Last edited by sylla1; November 15th, 2012 at 01:17 AM.
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Old November 15th, 2012, 01:53 AM   #16

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I agree that Pompey achieved a lot, and overall im impressed with his career, though I think his main strength as a leader, lay in organisation, rather than tactics.

I think an ovrlooked commander, during this period, is Lucius Licinius Lucullus. He was very talented indeed, and faced a diverse range of situations against Mithridates, before he was recalled for Pompey to take over. His victory over King Tigranes, at Tigranocerta, was certainly an eye catcher.
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Old November 15th, 2012, 02:03 AM   #17
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LL Lucullus was certainly appreciated in Classical times; hence his biography by LM PLutarchus.

However, as usual we must take the frankly fantastic figures reported by the available pro-Roman sources on Tigranocerta (analogous to most battles of the time, for that matter) with more than a grain of salt.

In any case, LLL was clearly objectively surpassed by Cn. Pompeius Magnus both as a lieutenant of LC Sulla Felix (in spite of being the former a far closer personal friend) and as a contender of Mithridates & Tigranes.
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Old November 15th, 2012, 02:09 AM   #18

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LL Lucullus was certainly appreciated in Classical times; hence his biography by LM PLutarchus.
Not so much nowadays though.

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However, as usual we must take the frankly fantastic figures reported by the available pro-Roman sources on Tigranocerta (analogous to most battles of the time, for that matter) with more than a grain of salt.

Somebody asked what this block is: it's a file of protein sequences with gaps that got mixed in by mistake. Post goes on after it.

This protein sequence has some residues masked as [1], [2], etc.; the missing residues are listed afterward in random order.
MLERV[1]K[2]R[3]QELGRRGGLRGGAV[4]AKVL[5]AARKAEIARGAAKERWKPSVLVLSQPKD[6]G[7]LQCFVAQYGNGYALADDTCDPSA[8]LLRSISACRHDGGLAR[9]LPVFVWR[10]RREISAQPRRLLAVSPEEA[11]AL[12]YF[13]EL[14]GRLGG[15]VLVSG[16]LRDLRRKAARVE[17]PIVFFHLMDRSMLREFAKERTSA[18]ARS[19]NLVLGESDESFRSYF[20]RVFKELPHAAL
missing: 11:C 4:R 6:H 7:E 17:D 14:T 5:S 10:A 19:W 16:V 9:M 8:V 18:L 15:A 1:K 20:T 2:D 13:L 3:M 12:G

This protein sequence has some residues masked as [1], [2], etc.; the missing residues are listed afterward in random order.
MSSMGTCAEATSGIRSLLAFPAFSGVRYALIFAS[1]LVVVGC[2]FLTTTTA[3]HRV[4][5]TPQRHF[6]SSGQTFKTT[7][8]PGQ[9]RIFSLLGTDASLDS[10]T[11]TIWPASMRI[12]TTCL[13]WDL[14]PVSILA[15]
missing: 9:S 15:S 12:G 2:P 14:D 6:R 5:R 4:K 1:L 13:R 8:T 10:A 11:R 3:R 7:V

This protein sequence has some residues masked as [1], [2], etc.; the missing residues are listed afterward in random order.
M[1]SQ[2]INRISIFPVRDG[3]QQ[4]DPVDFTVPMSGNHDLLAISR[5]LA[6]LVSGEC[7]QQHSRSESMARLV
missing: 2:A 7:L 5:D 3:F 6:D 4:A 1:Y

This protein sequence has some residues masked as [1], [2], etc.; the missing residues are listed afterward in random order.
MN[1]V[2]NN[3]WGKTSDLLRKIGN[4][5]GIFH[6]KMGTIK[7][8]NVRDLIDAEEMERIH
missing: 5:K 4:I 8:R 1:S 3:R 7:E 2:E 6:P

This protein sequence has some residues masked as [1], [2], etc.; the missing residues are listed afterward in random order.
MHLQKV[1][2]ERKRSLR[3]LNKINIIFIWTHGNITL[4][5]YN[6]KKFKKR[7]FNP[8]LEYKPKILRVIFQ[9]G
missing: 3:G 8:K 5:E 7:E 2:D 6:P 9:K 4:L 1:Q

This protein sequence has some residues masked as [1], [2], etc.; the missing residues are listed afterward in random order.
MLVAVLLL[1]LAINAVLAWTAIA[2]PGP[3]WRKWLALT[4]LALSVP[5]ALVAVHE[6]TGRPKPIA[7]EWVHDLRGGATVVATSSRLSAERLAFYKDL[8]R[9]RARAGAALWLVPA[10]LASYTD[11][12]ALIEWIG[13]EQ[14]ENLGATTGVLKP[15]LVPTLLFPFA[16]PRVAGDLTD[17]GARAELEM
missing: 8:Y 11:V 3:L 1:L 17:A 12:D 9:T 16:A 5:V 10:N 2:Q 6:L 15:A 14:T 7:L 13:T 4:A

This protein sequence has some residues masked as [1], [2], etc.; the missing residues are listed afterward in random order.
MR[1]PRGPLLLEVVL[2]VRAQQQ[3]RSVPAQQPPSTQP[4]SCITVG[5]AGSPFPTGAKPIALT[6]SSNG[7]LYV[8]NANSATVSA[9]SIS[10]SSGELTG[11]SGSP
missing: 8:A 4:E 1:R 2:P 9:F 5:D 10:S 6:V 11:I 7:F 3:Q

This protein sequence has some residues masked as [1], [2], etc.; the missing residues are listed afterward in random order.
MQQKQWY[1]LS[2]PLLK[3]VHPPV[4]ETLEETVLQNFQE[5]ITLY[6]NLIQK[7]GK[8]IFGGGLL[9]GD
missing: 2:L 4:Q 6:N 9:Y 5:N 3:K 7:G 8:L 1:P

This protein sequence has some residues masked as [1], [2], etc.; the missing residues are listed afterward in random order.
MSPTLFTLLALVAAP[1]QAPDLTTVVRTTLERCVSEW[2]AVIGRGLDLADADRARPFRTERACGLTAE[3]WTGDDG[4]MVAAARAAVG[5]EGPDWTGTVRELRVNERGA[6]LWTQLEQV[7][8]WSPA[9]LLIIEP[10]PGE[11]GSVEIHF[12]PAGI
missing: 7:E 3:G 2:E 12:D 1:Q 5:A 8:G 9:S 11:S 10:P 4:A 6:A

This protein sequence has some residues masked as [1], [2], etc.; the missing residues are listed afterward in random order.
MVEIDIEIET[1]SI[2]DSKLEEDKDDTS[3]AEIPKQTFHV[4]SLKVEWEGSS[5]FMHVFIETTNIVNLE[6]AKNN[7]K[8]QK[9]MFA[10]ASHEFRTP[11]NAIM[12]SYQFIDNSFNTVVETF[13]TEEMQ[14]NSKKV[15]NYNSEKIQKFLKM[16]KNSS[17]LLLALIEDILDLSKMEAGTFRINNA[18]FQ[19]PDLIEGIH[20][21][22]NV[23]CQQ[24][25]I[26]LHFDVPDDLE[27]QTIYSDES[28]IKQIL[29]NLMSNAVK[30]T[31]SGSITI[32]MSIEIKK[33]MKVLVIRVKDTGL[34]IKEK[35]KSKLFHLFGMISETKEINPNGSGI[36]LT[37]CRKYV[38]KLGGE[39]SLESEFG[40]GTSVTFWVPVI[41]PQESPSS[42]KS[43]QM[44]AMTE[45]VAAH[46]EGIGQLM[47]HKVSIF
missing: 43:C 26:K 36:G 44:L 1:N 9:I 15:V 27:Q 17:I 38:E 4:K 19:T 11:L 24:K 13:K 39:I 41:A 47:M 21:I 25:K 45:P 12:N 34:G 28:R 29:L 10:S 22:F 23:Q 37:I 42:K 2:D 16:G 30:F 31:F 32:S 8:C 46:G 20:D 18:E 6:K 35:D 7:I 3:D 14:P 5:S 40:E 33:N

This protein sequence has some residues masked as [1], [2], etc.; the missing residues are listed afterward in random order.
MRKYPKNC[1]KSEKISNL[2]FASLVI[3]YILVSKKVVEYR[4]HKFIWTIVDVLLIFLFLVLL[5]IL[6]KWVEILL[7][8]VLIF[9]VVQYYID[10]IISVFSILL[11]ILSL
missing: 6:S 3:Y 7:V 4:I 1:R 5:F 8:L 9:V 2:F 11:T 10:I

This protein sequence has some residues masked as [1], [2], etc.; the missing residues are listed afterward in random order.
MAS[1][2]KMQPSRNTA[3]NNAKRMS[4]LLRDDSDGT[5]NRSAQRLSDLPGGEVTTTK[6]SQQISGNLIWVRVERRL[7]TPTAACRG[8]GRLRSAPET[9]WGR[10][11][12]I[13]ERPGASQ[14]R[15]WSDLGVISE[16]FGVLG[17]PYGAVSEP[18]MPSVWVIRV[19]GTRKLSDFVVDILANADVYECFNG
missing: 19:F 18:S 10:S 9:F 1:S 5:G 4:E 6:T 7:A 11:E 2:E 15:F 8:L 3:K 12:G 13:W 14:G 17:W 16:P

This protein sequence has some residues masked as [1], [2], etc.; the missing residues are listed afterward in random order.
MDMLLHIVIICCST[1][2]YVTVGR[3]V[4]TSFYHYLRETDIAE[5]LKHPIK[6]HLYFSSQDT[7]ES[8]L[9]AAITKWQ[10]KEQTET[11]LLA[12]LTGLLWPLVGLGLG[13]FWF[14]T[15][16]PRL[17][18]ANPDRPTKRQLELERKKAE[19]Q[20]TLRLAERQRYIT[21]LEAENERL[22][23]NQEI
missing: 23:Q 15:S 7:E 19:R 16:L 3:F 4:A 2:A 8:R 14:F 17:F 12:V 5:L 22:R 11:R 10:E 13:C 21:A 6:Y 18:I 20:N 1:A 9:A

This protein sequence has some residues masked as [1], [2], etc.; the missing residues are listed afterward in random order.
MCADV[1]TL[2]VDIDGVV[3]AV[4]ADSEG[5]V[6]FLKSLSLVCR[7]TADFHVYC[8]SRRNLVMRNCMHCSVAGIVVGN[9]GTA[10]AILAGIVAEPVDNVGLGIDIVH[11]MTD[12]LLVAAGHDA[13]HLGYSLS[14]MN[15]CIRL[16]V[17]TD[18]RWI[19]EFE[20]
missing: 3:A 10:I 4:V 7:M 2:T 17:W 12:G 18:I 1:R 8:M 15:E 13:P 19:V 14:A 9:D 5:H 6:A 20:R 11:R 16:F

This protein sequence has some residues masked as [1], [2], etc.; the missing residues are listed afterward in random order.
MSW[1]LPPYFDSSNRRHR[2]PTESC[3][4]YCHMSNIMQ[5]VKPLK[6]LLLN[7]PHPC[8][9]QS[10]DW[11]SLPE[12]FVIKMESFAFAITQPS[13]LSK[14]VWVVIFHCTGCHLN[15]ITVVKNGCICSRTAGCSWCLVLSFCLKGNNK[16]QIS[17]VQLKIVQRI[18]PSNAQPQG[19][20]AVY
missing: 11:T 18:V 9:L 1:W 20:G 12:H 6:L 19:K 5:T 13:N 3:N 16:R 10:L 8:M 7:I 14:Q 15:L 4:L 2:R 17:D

Indeed. Its not the figures of his enemies though I appreciate. Its his tactics in trapping the experienced Cataphracts.

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In any case, LLL was clearly objectively surpassed by Cn. Pompeius Magnus both as a lieutenant of LC Sulla Felix (in spite of being the former a far closer personal friend) and as a contender of Mithridates & Tigranes.
In terms of achievements, I would also agree that that Pompey' influence was alot bigger, especially given the fact he raised his own troops from his own pocket, in order to help Sulla.

Was Pompey a better military tactician though? I would think that is open to debate when one reads into the abilities of both commanders.
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Old November 15th, 2012, 02:20 AM   #19
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Not so much nowadays though.



Indeed. Its not the figures of his enemies though I appreciate. Its his tactics in trapping the experienced Cataphracts.



In terms of achievements, I would also agree that that Pompey' influence was alot bigger, especially given the fact he raised his own troops from his own pocket, in order to help Sulla.

Was Pompey a better military tactician though? I would think that is open to debate when one reads into the abilities of both commanders.
The abilities must be judged on their objective military performance, and regarding Pompeius Magnus it couldn't have been any more eloquent.
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Old November 15th, 2012, 02:23 AM   #20

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The abilities must be judged on their objective military performance, and regarding Pompeius Magnus it couldn't have been any more eloquent.
If we choose to look at events from this perspective, then Pompey almost certainly had a grander stage to work on, reaching its peak with his duel tragic death against his friend Julius Caesar.